Joe Dilworth/Photoshot/Getty Images

Released 25 years ago this month, the Red Hot Chili Peppers’ fourth album, Mother’s Milk, marked an artistic and commercial turning point for the band. In retrospect, it’s a wonder the album ever got made.

EMI/Capitol Records was considering dropping the L.A. punk-funk monkeys after their first three albums sold poorly. When guitarist Hillel Slovak died in 1988 and drummer Jack Irons quit, their fate seemed to be sealed.

Bassist Flea and singer Anthony Kiedis vowed to keep going with new drummer Chad Smith and 18-year-old guitarist John Frusciante, a fan who’d “been living, eating and breathing the Red Hot Chili Peppers from the age of 13. For him to join the band is a miracle,” Kiedis said in an interview with the Los Angeles Times in 1989.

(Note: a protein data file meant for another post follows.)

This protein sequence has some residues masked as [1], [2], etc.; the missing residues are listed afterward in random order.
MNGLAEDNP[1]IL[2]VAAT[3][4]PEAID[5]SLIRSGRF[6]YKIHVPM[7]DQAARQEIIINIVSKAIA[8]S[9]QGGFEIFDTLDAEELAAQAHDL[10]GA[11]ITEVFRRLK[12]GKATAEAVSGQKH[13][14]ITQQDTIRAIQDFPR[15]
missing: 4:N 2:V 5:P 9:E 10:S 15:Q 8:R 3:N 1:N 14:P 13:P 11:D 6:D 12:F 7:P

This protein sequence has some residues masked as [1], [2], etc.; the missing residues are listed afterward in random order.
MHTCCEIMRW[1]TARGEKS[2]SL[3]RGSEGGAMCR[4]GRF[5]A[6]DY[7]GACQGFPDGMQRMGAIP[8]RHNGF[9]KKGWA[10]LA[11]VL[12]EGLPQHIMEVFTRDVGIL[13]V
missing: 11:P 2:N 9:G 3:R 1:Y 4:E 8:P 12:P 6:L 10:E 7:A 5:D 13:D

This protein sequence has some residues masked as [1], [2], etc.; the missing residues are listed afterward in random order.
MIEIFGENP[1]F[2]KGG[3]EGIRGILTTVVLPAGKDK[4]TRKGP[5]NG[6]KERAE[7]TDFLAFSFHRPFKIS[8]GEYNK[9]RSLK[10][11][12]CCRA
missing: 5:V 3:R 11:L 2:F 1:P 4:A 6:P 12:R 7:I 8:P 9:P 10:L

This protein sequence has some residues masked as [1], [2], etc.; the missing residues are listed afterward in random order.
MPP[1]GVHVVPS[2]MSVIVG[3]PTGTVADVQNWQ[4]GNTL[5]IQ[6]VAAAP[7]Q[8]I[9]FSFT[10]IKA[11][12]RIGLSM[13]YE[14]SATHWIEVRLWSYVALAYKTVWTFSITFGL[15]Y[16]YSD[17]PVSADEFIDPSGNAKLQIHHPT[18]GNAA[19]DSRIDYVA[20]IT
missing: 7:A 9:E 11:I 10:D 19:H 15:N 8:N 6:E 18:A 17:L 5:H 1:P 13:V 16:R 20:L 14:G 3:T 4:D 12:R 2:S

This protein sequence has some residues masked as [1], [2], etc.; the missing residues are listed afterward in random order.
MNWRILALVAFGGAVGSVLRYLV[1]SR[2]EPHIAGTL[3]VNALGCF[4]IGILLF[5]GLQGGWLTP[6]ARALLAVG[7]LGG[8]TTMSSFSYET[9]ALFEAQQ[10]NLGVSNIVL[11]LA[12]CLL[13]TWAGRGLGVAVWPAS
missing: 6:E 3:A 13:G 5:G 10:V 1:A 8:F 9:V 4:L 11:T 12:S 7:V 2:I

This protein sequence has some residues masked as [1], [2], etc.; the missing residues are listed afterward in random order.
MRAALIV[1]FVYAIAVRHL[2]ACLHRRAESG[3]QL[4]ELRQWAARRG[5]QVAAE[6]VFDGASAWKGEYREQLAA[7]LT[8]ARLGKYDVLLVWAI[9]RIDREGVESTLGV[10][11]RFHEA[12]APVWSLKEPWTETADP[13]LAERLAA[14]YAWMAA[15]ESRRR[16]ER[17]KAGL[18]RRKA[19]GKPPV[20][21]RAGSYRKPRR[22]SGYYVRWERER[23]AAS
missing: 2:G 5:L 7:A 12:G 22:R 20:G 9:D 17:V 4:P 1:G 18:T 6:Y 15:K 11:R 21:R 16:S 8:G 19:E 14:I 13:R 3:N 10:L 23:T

The disc kicks off with “Good Time Boys,” but these goofy guys in tube socks were maturing. Kiedis dug deeper with lyrics about the treatment of Native Americans and the toll of addiction. Frusciante and Smith pushed the band toward stronger melodies and a heavier style, reflected on the album.

Mother’s Milk spawned the band’s first hits with “Knock Me Down” and a bass-thumping version of Stevie Wonder’s “Higher Ground.” It also fanned the flames of the new alternative-rock movement, inspired bands including Pearl Jam and Rage Against the Machine and paved the way for the Peppers’ 1991 smash Blood Sugar Sex Magik. The tube socks disappeared, but the band has been packing arenas ever since.